January 2009 — The thousand-ruby galaxy
The Wide Field Imager captured the intricate swirls of the spiral galaxy Messier 83, a smaller look-alike of our own Milky Way. The spiral arms are adorned with countless bright flourishes of ruby red light. These are huge clouds of glowing hydrogen gas. Ultraviolet radiation from newly born, massive stars is ionising the gas in these clouds, causing great regions of hydrogen to glow red. These star-forming areas contrast dramatically with the ethereal glow of older yellow stars near the galaxy’s central hub. Also shown is the delicate tracery of dark dust streams weaving throughout the arms of the galaxy.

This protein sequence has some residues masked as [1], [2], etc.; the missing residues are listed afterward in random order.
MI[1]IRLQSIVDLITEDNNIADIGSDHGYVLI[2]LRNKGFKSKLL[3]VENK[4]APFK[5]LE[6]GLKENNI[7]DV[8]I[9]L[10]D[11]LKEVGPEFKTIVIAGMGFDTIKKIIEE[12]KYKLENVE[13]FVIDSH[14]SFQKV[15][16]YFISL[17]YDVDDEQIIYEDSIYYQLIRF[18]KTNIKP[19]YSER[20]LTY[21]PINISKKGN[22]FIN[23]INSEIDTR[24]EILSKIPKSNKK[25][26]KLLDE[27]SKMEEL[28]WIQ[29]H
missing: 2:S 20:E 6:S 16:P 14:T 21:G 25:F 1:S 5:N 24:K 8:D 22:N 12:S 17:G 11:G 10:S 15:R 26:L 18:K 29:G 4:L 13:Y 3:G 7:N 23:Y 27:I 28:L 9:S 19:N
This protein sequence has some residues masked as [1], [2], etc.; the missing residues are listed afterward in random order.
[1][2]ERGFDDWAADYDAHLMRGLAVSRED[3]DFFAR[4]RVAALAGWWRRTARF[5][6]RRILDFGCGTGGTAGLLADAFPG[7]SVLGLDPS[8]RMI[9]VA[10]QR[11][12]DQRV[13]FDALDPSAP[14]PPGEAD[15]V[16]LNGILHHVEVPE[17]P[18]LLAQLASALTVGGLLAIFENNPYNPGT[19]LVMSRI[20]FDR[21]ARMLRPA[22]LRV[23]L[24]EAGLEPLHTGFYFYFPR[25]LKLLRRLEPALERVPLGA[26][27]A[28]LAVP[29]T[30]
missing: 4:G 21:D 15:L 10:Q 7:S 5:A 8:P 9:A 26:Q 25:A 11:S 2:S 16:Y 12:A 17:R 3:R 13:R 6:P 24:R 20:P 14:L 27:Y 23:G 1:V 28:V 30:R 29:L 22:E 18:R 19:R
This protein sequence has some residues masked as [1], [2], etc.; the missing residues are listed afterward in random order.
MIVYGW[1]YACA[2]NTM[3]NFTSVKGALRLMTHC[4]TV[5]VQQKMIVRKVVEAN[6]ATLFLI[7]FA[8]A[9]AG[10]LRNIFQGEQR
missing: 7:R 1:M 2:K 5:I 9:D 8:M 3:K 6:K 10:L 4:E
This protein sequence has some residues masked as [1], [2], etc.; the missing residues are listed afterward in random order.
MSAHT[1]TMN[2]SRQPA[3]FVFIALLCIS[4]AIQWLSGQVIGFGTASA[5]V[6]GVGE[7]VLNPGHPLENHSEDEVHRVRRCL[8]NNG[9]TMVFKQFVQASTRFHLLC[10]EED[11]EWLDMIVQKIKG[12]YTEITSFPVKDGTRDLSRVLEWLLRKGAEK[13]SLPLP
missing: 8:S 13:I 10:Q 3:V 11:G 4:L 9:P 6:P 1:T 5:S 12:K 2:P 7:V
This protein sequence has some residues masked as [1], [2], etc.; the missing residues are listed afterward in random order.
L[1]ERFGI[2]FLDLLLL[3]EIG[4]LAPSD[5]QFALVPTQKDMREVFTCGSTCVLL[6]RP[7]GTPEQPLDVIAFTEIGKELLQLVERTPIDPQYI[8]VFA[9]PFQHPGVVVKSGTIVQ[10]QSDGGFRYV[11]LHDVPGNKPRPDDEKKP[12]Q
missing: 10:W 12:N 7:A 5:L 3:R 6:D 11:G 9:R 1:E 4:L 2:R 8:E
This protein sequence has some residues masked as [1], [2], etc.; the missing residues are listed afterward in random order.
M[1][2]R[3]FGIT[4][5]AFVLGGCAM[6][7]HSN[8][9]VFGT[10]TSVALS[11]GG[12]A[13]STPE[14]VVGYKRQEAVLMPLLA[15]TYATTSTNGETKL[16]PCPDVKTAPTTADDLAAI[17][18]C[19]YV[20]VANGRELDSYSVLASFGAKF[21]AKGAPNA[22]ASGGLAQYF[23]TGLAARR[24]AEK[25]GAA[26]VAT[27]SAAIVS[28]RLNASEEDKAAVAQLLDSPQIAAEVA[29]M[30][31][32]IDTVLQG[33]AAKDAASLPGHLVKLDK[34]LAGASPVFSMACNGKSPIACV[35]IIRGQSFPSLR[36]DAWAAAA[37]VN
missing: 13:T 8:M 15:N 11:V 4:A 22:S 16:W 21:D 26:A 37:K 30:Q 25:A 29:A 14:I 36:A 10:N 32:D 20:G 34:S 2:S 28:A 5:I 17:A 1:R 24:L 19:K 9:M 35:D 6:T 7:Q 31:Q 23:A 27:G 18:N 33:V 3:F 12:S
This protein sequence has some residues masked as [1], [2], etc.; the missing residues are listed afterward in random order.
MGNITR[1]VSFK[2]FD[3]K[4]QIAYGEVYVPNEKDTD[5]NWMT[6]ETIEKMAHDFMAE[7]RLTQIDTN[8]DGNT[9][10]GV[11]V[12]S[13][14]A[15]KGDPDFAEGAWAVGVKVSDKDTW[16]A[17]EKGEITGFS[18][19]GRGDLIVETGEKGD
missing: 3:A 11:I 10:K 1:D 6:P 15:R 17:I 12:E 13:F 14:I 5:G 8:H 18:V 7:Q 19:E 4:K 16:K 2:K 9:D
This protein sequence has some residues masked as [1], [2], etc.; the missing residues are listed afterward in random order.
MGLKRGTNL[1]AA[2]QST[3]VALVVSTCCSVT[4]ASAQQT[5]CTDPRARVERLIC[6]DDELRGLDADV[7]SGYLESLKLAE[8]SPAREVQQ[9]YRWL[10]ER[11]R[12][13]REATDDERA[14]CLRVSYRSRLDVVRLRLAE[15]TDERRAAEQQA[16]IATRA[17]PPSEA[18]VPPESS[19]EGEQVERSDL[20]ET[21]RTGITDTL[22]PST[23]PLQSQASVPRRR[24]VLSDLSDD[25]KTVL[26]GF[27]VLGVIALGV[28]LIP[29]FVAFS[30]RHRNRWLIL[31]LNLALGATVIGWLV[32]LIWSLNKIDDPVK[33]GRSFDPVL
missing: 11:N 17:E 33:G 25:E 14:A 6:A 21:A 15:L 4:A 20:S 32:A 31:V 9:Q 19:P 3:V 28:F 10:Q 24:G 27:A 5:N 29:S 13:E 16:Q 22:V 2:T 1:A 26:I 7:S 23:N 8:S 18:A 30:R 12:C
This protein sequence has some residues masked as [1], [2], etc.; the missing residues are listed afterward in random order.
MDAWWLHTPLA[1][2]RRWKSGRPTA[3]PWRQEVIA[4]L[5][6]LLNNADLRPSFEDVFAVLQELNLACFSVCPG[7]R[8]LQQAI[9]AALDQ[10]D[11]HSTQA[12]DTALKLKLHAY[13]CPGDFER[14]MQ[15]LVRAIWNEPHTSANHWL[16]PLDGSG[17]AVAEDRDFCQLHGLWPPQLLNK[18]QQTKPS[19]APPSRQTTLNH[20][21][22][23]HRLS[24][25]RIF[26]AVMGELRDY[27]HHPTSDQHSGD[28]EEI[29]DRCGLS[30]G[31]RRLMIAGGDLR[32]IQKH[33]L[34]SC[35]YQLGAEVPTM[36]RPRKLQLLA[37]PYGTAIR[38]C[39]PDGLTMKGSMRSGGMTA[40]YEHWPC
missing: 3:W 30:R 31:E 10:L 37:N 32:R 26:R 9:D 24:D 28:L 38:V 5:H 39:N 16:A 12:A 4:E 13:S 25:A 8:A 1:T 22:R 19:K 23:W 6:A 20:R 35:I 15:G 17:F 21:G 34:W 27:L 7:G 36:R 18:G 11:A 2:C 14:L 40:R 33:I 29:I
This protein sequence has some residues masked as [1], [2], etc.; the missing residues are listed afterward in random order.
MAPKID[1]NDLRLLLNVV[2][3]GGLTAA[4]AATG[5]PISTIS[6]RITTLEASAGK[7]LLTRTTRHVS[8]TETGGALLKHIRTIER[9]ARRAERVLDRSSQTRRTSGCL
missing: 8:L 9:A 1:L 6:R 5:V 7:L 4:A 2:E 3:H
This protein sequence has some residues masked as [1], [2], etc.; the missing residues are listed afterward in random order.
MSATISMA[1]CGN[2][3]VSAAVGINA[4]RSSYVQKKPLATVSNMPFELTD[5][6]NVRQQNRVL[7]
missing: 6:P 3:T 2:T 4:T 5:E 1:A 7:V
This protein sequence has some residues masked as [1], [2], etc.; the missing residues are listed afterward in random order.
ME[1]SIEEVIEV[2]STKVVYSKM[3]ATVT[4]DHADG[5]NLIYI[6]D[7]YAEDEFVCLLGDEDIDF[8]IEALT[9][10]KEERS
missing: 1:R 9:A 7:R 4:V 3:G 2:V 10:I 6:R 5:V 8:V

This product is only available in electronic form.Kredit:
ESO (MPG/ESO 2.2 m WFI)